The New Jersey nursing home where 17 bodies were found stuffed into a tiny morgue last month was hit with a hefty fine Friday after federal inspectors found that residents there were put at risk of "serious injury, harm impairment or death."
The Andover Subacute and Rehabilitation II facility in Sussex County must pay $220,235 — more than $14,000 for each day that the Centers for Medicare and Medicaid Services (CMS) found the "facility was not in substantial compliance with federal requirements," from April 6 to April 20. The home also faces other fines, and the monetary penalties will accrue "until substantial compliance is achieved or termination occurs," according to a May 7 statement by Rep. Josh Gottheimer, D-N.J.
The nursing home currently has 133 residents and 54 staff members who have tested positive for coronavirus, according to the congressman. In total, 94 residents and one staff member have died.
"These failures in proper infection control practices had the potential to affect all residents in the facility through the development and transmission of COVID-19 and other communicable disease," said the CMS inspection report cited in Gottheimer's statement. "It was determined that the provider’s noncompliance with one or more requirements of participation has caused, or was likely to cause, serious injury, harm impairment or death to residents."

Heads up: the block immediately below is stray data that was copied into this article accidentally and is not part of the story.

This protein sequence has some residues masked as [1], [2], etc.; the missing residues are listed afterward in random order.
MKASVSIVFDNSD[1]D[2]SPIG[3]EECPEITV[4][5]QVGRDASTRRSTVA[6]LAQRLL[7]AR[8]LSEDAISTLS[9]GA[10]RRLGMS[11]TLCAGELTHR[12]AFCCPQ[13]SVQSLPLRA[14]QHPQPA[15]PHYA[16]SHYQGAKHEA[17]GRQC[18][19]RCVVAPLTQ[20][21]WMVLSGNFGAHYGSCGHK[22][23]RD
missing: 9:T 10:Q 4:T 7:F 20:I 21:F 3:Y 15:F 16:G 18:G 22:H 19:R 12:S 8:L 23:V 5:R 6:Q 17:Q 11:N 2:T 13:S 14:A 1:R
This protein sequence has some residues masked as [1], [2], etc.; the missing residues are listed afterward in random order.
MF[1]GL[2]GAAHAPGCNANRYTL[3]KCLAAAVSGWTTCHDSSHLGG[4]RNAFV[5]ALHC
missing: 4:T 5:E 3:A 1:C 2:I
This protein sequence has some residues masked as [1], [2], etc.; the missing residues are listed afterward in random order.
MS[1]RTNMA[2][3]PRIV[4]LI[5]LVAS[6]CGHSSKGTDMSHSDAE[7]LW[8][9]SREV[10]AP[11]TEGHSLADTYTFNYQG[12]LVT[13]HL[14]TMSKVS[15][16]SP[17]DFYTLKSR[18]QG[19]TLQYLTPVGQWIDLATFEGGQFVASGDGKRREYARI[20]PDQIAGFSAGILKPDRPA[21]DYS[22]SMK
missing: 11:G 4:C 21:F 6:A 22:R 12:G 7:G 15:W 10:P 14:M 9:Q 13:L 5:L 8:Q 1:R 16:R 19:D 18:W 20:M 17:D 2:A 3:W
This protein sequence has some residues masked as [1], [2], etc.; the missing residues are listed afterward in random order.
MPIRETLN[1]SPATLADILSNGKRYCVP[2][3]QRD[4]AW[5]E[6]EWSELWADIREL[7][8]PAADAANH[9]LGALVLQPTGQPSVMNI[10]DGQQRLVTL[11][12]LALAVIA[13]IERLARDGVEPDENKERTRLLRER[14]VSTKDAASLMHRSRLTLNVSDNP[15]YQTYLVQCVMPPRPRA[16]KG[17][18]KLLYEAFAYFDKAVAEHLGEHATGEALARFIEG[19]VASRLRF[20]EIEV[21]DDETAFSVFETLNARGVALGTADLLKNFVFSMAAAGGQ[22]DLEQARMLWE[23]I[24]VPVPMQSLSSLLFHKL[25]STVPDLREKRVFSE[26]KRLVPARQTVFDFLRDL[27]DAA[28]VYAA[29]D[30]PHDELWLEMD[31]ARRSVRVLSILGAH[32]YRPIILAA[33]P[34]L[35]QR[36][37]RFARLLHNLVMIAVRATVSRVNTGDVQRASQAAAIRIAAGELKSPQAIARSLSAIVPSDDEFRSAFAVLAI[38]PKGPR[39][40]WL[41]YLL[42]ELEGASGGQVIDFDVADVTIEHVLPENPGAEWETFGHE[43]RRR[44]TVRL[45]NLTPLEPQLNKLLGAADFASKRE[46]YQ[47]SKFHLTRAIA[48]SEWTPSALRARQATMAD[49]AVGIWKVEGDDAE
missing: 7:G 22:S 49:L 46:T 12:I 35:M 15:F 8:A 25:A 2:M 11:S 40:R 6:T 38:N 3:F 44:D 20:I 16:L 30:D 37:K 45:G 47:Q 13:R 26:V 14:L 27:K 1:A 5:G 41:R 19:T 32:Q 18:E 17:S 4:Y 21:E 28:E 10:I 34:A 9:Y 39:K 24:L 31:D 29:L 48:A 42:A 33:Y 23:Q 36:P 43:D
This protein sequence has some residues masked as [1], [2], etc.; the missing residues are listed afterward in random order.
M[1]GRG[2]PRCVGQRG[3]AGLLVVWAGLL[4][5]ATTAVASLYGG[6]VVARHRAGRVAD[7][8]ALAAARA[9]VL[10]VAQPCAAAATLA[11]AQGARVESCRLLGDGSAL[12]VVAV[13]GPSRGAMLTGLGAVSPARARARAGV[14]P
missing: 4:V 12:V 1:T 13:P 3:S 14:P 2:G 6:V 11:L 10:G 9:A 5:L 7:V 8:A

The report detailed specific instances of disturbing neglect and violations at the home, the statement said.
On April 10, a resident had fallen on the floor by the bed and sustained a head abrasion. The resident was pronounced dead the next day. A physician's report read: “Found dead this am ... not performed Physical-COVID-19 test was done? ... High fever for the last few days — that was not brought to my attention. Flu like illness, likely COVID-19.”
Patients' elevated temperatures and symptoms were not documented, the inspectors found.
In one case, a resident was found to have a fever of nearly 105 on April 6. Then next day, the patient's temperature was not documented, and the day after that the resident died. "No documentation of coronavirus monitoring was found regarding the respiratory symptoms which included coughing or shortness of breath assessment” for this resident," according CMS report excerpts in Gottheimer's statement.
Documentation did indicate the practice of placing patients with COVID-19 symptoms in rooms with residents who did not have symptoms, according to CMS. The inspectors also found "multiple instances of insufficient PPE usage and protection for staff in the facility."
“I am absolutely disgusted and heartbroken for the residents, staff and families about the conditions this CMS inspection has uncovered from the facility in Andover. The loss of life and the circumstances that so many of the residents faced are a complete tragedy," Gottheimer said.
In mid-April, an anonymous tip led to the discovery of 17 bodies crowded into a four-person morgue at Andover, which is one of New Jersey's largest nursing homes. “They were just overwhelmed by the amount of people who were expiring,” Eric C. Danielson, the town’s chief of police told The New York Times at the time.